This problem is aggravated by two serious complications: (1) Too many Christians like carnality and would rather live selfish instead of spiritual lives (that is, they want to live selfishly and fleshly); and (2) Too many other Christians are immature Christians and would rather be given a list of do's and don'ts than to be forced to discover for themselves the perfect will of God. It is much easier to obey a list of rules than it is to find out for yourself exactly how God wants you to live. A canned religion is always simpler than a living salvation. Too many Christians have the attitude, "Just tell me what to do and I'll do it. Don't make me have to go to God for myself and work out my own salvation," although that is exactly how Christianity is supposed to operate. "...Work out your own salvation with fear and trembling. For it is God which works in you..." (Philippians 2:12-13).
Christianity was never meant to be lived according to a law (neither written nor verbal). It was meant to be lived in the Spirit, from a law that emanates from within. If one does not have that Spirit within, then there is absolutely no way that that person will ever live the holiness God desires. If one does not have that Spirit within, then substituting adherence to a list of do's and don'ts is not an adequate replacement, no matter how good it looks. The only real answer is to get the Spirit and live in His presence.
For example, merely getting rid of your TV does not automatically make you more spiritual, although I have heard this fallacy taught from many pulpits. One gets more spiritual by seeking for and living in the presence of God, by becoming more submissive and sensitive to the Spirit of God. Leonard Ravenhill once wrote, "He that would be much for God must be muchwith God." Merely dumping your TV does not add even one extra degree of spirituality to your life.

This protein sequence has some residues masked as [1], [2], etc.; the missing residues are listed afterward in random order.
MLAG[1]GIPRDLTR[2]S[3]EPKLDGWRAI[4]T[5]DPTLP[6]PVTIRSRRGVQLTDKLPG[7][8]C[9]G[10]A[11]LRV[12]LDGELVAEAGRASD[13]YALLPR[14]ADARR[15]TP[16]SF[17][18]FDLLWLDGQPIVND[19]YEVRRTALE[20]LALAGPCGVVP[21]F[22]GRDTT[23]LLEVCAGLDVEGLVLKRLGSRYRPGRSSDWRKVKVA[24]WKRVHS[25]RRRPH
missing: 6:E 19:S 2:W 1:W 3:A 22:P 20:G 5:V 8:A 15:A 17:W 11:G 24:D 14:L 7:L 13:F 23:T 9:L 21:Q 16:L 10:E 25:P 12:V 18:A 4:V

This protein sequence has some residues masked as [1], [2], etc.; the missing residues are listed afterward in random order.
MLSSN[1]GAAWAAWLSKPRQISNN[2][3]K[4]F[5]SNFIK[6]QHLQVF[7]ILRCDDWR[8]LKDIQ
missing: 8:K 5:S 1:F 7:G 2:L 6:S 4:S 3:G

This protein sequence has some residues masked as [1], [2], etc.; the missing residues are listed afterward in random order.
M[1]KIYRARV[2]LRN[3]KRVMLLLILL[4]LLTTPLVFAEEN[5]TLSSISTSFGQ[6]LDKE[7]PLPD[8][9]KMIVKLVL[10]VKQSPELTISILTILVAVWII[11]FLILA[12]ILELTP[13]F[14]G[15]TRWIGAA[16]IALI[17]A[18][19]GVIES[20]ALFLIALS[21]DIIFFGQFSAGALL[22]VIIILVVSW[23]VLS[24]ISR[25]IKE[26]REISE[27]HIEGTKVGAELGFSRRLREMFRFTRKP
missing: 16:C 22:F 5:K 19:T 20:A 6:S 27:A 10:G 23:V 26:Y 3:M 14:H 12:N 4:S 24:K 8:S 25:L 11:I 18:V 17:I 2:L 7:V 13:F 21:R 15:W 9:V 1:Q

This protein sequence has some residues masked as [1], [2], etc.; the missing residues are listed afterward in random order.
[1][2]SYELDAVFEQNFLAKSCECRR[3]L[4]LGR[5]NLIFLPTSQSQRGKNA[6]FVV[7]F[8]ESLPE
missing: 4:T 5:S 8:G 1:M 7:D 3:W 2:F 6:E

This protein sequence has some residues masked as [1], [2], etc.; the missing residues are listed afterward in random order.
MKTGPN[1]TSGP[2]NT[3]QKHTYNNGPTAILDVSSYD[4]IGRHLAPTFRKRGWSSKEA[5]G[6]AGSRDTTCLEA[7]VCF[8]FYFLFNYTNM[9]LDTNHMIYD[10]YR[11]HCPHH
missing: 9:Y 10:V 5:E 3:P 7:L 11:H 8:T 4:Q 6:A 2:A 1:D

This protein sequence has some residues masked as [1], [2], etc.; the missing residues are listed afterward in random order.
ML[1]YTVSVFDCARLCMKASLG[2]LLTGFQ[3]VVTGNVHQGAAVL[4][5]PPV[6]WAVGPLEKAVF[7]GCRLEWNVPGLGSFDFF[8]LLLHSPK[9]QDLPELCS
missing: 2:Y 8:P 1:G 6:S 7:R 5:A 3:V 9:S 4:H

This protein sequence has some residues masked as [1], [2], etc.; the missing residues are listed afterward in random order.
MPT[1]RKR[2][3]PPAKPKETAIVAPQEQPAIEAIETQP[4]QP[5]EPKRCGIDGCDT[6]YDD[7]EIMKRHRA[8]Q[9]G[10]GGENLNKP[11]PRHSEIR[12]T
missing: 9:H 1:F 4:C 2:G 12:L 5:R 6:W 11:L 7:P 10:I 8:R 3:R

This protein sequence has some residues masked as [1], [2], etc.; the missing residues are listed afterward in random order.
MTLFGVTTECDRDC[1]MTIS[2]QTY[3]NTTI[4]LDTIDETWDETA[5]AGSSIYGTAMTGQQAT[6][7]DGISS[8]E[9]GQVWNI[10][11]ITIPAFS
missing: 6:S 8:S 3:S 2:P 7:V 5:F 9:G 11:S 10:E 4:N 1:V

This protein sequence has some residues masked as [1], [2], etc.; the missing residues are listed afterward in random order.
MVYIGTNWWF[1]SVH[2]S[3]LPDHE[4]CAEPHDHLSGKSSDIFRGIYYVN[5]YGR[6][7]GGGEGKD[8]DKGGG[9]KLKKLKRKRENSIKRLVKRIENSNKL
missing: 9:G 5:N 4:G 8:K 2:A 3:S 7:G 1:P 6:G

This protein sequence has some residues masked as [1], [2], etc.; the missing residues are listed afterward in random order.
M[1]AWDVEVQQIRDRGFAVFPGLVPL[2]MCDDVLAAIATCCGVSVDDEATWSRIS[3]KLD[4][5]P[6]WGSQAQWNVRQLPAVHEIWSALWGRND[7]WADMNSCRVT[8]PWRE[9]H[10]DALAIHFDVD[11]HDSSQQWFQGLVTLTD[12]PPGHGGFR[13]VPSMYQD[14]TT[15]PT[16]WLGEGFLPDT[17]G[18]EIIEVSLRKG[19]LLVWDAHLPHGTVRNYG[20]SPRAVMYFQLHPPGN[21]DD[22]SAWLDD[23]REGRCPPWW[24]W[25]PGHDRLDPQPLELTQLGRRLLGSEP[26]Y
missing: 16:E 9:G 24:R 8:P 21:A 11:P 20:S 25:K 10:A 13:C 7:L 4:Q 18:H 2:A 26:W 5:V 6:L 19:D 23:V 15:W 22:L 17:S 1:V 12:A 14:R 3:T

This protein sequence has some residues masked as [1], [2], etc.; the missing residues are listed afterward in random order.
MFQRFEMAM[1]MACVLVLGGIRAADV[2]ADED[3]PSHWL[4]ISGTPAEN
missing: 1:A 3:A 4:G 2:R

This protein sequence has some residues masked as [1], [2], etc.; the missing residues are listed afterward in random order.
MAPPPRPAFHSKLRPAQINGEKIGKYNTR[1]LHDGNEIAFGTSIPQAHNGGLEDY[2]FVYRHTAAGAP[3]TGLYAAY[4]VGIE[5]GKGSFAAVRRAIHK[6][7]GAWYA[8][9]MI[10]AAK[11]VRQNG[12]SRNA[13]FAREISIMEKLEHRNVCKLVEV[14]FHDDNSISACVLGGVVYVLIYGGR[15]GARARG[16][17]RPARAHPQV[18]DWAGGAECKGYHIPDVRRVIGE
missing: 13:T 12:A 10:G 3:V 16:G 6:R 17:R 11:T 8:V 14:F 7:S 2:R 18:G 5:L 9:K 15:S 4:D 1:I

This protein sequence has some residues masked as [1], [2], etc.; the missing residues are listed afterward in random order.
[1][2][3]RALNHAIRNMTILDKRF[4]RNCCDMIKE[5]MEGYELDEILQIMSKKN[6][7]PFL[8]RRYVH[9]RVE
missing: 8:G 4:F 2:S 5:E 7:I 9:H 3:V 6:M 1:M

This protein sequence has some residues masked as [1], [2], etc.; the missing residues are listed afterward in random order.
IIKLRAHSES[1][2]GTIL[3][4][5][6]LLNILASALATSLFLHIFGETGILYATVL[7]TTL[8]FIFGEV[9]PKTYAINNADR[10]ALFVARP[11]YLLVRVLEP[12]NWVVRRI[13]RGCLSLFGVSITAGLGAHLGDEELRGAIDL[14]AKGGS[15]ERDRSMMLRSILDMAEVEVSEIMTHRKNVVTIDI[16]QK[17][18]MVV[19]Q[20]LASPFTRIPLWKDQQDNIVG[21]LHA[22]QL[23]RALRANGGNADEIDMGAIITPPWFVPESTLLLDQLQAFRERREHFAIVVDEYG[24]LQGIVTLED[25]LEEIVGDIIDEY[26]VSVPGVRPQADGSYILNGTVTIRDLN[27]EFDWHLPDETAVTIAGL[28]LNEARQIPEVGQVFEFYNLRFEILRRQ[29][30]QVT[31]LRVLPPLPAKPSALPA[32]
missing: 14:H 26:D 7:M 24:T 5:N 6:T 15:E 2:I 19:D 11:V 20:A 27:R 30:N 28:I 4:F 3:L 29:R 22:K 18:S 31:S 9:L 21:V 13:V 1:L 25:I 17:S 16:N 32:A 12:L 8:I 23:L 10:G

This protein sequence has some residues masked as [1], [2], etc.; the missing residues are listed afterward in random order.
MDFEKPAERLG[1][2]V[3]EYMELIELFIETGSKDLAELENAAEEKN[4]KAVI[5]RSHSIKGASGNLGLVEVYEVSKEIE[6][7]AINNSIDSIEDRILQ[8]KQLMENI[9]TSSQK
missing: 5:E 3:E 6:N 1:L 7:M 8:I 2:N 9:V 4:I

Therefore, brethren, which message should we preach: Get rid of your TV because it's against the saints' rules to watch TV, or, Live in the presence of God and you will have little time or desire for TV? Which of the two represents real spiritual growth within the heart of the person? Which of the two is merely following a list of rules that anybody, even a sinner, can obey? Which of the two represents God's true desires, and thus, is God's true message?
Take another example. God's intentions were that modesty in dress would be a natural fruit or result of a life lived in the presence of God. The two New Testament scriptures that mention outward dress also include the concept of an inward spiritual condition: "shamefacedness" (1 Tim. 2:9-10) and "a meek and quiet spirit" (1 Peter 3:4). Modesty of dress is to be a natural offshoot of a saint who, by living in the presence of God, exhibits moderation and quietness of spirit in every area of life. We are to dress and do everything else modestly because it agrees with our quiet spirit, not because we are following a list of what not to wear.
Thus, it is my assertion that a person truly living in the presence of God will never feel comfortable bringing into that divine, convicting presence any clothing that is designed to enhance sex appeal, expose or reveal the body, attract undue attention, emphasize pride and show-off-ism, identify with any negative social elements, or demonstrate any other impure, selfish desires or attitudes. If any person can be comfortable dressing themselves in such a manner, then the answer is not to more urgently compel them to obey the rules and "measure up to the standard" but to more urgently compel them to live closer to the presence of God. It has never been God's intention merely to cover up with long, drab clothes a person who is not really meek, quiet, shamefaced, or modest on the inside. However, by emphasizing obedience to rules rather than possession of the Spirit, we can be guilty of covering up with long dresses and long sleeves many people who are not modest inwardly. Such a practice might look good outwardly, and the whole church may appear to be completely "measured up," but in reality all we would have is a bunch of hypocrites-people who do not really have what they profess to have.
How Legalism Gets Started
What has happened among many Christian groups, especially the holiness movement (circa 1900 AD), is that godly men and women of the past, fully filled with the Spirit of God and consistently living in His divine presence, developed a certain lifestyle consisting of various practices that the religious world called "holiness." They had many good reasons why they did or did not do certain things, why they did or did not wear certain things, why they did or did not go to certain places. They were not simply following a set of rules or regulations, but were generally following what living in the presence of God taught them to do-at that period and time and for that culture and place.